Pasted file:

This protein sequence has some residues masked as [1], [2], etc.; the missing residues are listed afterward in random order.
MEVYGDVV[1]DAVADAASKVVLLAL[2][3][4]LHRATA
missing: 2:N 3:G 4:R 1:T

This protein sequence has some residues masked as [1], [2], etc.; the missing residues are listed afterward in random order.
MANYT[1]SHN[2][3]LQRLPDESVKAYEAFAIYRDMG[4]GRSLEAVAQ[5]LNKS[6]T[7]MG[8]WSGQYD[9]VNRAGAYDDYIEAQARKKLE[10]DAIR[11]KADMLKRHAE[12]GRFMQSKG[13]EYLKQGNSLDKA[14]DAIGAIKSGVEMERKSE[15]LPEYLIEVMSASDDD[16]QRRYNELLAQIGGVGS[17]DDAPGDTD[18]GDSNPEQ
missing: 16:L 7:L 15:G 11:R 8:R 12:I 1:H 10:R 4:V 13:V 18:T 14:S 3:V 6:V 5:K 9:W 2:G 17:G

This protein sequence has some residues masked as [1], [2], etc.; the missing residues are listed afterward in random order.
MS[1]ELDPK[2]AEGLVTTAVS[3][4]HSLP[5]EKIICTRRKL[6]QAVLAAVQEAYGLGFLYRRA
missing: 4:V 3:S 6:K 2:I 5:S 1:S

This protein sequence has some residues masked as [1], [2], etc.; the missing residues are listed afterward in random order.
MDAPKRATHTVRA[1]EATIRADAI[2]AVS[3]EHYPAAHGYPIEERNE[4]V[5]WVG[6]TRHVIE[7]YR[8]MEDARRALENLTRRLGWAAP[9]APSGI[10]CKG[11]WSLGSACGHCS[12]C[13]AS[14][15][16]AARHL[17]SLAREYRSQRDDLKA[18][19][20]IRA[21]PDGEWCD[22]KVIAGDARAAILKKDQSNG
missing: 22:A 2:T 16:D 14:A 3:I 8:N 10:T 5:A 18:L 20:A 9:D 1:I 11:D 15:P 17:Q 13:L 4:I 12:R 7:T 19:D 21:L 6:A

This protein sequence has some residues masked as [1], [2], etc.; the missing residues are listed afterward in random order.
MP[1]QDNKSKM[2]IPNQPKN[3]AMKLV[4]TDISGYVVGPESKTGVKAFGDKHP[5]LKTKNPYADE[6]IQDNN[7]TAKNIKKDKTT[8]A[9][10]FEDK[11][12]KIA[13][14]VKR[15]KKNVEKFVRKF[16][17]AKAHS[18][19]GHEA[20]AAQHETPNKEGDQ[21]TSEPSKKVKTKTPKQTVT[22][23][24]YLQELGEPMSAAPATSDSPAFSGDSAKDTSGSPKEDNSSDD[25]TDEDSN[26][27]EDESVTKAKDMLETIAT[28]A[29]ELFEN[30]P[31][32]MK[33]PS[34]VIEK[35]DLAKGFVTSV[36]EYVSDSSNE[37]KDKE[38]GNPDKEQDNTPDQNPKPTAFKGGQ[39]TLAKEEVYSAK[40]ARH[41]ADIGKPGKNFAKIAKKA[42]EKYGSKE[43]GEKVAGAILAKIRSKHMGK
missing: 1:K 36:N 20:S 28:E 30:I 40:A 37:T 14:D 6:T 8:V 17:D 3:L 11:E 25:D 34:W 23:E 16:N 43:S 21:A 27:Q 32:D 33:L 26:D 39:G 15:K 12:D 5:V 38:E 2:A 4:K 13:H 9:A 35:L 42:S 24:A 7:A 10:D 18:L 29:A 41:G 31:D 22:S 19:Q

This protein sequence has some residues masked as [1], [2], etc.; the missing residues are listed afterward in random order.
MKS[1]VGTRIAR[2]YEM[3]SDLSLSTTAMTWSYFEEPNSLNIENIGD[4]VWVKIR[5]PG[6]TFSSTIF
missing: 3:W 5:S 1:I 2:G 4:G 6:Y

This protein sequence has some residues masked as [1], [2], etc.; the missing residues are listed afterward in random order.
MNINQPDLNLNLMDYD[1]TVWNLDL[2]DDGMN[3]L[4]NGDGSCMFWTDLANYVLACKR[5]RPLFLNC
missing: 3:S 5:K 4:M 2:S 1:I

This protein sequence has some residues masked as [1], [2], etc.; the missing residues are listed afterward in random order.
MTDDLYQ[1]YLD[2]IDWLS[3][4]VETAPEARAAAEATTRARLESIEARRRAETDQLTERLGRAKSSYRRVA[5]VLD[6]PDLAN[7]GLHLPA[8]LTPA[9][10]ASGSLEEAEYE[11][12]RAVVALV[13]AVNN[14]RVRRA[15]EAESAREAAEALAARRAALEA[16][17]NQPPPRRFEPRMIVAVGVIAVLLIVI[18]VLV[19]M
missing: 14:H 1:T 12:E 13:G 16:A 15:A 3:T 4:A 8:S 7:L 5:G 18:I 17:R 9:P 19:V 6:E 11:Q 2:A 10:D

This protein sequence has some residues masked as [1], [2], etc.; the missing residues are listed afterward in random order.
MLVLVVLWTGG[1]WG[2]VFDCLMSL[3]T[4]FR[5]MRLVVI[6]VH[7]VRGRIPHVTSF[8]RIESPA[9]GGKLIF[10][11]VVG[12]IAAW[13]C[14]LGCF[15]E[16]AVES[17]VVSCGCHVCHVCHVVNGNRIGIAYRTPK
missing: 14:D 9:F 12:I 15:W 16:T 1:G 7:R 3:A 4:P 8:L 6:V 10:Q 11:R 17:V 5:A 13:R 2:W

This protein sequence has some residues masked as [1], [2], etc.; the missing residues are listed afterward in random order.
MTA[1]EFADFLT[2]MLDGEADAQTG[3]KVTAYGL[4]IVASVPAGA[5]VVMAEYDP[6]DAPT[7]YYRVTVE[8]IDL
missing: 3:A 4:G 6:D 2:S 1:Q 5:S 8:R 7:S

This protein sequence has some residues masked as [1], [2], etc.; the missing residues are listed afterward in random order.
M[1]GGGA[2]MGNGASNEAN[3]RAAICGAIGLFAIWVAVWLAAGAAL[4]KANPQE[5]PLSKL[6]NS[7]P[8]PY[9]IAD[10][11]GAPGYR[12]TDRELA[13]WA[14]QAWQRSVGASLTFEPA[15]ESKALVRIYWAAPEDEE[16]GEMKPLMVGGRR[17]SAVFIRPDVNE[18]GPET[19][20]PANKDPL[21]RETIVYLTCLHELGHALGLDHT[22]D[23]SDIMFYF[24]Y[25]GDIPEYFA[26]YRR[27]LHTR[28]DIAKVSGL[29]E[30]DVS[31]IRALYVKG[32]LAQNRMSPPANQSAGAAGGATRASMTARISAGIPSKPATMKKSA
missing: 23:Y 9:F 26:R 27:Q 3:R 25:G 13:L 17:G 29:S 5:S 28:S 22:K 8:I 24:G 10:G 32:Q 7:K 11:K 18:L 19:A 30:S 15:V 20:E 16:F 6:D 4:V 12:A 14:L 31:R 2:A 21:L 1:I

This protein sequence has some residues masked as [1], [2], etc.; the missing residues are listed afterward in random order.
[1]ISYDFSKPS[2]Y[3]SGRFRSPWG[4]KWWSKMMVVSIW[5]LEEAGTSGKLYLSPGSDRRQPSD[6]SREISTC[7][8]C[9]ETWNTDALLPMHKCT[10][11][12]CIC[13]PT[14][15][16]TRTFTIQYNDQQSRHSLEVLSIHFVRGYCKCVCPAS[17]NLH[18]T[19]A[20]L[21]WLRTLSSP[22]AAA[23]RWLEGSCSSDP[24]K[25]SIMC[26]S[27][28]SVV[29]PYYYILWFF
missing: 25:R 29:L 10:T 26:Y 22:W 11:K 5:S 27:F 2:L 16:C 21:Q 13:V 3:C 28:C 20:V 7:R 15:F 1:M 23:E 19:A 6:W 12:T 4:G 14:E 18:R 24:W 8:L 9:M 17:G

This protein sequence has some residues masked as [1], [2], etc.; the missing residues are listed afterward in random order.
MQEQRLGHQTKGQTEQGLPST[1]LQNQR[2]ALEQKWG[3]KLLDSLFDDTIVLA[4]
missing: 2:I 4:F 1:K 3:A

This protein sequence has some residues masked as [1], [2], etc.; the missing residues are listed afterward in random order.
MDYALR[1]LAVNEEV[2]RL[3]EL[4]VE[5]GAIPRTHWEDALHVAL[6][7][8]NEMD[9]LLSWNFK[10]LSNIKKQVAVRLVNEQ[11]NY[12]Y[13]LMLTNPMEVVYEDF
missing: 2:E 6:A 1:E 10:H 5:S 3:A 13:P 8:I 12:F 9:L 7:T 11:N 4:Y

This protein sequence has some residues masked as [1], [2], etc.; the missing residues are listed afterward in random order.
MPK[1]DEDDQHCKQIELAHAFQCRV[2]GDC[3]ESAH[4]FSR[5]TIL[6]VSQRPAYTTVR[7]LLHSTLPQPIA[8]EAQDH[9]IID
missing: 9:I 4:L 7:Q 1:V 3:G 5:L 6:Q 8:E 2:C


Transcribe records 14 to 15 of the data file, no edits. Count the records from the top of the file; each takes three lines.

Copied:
This protein sequence has some residues masked as [1], [2], etc.; the missing residues are listed afterward in random order.
MDYALR[1]LAVNEEV[2]RL[3]EL[4]VE[5]GAIPRTHWEDALHVAL[6][7][8]NEMD[9]LLSWNFK[10]LSNIKKQVAVRLVNEQ[11]NY[12]Y[13]LMLTNPMEVVYEDF
missing: 2:E 6:A 1:E 10:H 5:S 3:A 13:P 8:I 12:F 9:L 7:T 11:N 4:Y

This protein sequence has some residues masked as [1], [2], etc.; the missing residues are listed afterward in random order.
MPK[1]DEDDQHCKQIELAHAFQCRV[2]GDC[3]ESAH[4]FSR[5]TIL[6]VSQRPAYTTVR[7]LLHSTLPQPIA[8]EAQDH[9]IID
missing: 9:I 4:L 7:Q 1:V 3:G 5:L 6:Q 8:E 2:C